Thursday, February 9, 2012

Andres Castro Arms Student Co-op: Berkeley, Ca


Many trips up and down Warring street made me aware of a Julia Morgan mansion with an extended front staircase. It was clear this was not a Greek house because there was a half-manikin-half-art-piece in the front yard, a few vegetable plants, and good deal of weeds. Later, I peeked through the back window and spotted a “Where the Wild Things Are” mural on the opposite wall. Yep, this was a co-op all right.

History:

In 1906 Julia Morgan designed this house for George Washington Merrill and his family. At the time there were no houses across the street and no International house. The view of the bay was the centerpiece of the project. In the 1930s, a sorority took up residence in the home, expanding 20 years later to add the northwestern wing. During the counterculture movement of the 60s, the house became a cooperative. It was named after Andres Castro, a cook at the BSC’s central kitchen during the period in which meals for all the cooperative houses were prepared centrally.

Overview:

  • 56 residents
  • Single Bedrooms: 7
    Double Bedrooms: 20
    Triple Bedrooms: 3
  • Accessible Rooms: 1
    Parking Spaces: 8
  • Shared living room, dining room, full kitchen facilities, laundry, food, printing and house computers, garden, pianos
  • 2 main entrances (front and back), 4 secondary entrances
  • Favorite places for conversation: front porch (esp. at sunset), the garden, upper roof
  • Unfulfilled needs: seismic retrofit, more outdoor accessible common space beyond deck, wheelchair access to study room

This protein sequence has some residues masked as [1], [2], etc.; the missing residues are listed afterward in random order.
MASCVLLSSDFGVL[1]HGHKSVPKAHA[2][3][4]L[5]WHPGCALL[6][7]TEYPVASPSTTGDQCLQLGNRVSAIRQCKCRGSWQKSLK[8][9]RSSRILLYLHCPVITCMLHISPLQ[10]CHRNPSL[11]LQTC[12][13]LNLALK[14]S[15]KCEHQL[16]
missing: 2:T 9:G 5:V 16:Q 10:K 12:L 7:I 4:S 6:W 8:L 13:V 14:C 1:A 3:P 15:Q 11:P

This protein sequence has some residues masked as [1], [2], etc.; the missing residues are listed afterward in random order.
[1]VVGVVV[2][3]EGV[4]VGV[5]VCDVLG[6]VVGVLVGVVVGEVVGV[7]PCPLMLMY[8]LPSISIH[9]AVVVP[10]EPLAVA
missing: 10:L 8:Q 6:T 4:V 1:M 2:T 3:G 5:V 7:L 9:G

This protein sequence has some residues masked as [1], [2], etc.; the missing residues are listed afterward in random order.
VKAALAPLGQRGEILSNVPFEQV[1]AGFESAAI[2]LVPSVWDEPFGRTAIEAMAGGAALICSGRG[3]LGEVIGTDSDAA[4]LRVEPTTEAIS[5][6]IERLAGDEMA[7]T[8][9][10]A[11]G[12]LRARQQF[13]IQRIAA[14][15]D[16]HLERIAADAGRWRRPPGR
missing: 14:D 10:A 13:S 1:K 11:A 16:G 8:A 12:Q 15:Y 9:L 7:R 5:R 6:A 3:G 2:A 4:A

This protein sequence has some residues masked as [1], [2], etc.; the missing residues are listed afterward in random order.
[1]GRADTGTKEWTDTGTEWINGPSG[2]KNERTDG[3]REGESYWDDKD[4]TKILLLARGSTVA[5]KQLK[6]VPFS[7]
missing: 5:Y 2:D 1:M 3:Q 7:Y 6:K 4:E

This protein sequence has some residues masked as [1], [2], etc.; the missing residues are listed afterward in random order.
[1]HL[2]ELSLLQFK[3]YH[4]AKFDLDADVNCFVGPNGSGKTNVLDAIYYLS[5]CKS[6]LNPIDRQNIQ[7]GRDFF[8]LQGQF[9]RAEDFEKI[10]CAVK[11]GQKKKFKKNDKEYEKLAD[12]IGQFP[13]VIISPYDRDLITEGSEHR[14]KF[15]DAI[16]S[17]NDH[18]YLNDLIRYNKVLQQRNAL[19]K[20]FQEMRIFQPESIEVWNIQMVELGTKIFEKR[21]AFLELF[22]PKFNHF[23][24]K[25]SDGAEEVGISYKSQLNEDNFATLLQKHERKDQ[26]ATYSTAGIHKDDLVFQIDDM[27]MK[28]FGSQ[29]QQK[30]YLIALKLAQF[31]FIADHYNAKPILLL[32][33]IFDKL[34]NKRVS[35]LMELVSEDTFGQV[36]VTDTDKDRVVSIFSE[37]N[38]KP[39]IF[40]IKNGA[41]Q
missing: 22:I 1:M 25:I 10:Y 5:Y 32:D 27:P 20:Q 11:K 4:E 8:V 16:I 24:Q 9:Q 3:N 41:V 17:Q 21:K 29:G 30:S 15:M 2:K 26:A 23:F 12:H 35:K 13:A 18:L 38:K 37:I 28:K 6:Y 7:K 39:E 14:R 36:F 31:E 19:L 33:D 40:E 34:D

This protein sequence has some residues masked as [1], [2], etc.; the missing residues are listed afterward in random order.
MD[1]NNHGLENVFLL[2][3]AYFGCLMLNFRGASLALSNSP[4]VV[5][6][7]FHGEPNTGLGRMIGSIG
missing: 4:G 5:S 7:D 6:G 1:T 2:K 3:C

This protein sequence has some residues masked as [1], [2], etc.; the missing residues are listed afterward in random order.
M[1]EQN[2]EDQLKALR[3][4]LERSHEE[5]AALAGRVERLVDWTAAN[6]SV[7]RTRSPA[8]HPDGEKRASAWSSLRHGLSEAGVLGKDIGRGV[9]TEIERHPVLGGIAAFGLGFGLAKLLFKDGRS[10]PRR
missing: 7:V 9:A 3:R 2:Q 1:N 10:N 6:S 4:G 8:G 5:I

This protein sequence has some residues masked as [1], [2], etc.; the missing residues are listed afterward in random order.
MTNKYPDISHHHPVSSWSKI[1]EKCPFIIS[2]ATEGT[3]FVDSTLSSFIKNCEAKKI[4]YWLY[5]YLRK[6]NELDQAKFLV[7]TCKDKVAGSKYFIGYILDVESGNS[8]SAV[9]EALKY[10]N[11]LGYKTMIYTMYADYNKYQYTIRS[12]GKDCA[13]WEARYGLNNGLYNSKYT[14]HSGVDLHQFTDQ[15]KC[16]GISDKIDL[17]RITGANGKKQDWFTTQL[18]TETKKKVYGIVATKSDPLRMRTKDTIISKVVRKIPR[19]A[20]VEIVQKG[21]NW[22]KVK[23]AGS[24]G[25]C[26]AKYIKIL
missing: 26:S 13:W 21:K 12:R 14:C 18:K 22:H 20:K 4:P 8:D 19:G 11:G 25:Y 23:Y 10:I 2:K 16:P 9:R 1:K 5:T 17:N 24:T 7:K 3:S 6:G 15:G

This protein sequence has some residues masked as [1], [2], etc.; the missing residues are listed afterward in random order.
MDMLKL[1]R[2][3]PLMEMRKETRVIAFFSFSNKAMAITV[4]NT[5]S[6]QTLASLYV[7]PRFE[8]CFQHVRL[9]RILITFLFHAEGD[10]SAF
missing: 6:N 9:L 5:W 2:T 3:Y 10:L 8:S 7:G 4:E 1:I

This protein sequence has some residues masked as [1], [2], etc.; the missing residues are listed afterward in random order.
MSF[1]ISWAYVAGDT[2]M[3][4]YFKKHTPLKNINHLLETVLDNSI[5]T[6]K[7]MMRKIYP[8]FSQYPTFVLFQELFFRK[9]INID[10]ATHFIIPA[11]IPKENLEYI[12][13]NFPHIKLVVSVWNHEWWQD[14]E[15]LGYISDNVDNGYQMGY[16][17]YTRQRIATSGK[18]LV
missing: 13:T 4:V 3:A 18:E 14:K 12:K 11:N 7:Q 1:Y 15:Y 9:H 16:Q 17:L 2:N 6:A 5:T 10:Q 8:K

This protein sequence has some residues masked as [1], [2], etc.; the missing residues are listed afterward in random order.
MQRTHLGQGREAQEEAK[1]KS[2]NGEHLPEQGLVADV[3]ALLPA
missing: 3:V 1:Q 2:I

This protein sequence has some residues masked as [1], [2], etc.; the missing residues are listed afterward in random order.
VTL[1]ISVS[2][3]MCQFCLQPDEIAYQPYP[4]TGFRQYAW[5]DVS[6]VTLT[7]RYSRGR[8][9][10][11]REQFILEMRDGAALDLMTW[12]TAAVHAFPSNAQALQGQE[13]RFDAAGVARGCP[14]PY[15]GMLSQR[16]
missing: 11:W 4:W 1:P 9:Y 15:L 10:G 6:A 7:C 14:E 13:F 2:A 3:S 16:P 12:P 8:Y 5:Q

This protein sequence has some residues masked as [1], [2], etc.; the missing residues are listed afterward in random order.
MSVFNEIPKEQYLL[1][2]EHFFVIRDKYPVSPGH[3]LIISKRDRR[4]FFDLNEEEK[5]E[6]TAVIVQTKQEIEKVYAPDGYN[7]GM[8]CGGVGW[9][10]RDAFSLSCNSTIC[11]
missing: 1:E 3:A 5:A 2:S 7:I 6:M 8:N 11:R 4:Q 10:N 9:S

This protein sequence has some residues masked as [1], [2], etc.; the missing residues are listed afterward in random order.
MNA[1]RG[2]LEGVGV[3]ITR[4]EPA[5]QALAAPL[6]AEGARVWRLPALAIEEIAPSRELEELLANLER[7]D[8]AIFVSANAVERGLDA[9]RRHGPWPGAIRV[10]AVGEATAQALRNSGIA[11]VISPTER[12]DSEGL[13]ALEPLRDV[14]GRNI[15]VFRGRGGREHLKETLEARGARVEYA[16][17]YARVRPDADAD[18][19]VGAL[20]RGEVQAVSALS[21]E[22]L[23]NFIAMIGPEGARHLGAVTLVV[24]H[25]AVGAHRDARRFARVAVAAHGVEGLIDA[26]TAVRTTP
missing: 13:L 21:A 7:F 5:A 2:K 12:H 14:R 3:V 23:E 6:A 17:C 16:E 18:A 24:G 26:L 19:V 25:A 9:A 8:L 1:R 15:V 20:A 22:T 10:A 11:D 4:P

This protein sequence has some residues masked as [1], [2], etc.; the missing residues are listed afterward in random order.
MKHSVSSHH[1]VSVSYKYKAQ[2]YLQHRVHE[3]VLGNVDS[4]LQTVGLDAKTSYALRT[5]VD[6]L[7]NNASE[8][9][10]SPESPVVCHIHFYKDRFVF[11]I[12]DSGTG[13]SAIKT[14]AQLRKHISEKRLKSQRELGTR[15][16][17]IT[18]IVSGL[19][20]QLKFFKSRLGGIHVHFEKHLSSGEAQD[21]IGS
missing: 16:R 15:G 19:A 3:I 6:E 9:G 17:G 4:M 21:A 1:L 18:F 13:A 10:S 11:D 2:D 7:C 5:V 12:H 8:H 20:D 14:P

Neighborhood:


Castro is located on a block of sororities, fraternities, and two other co-ops (Davis House and the African American themed house). It is a five minute walk to the UC Berkeley campus and a two minute walk to the football stadium.


Outdoor space:

The key outdoor spaces at Castro are the front deck and the higher of the two rooftops. Both are places where residents spend time reading and talking in the sun or watching the sun set over the bay.

The front porch is the only ADA accessible outdoor space. The porch overlooks the front staircase and garden. Julia Morgan celebrates the front stairway as an important social landscape by extending it halfway across the yard. The staircase has taken on a different personality since the view of the bay was blocked by multi-story student housing; residents traveling up and down generally greet each other and keep moving. The addition of the west wing also makes the front stairway more visible to those with rooms with south facing windows.


Co-opers from nearby houses sometimes visit Castro to watch the sunset from the upper roof. The lower roof (over the west-wing) doesn’t get much sunshine or have much of view, but it does have an array of solar panels and space to hang laundry. In a sustainability audit of Castro, they noted that the lower roof doesn’t drain very well. Residents don’t spend much time on the lower roof.


Common Space:



House meetings are held each Sunday night in the dining room and announcements go up on a chalk board. Residents play fooseball relentlessly in the dining room, eat, play piano, and catch up with friends. Two doorways lead from the dining room to the kitchen.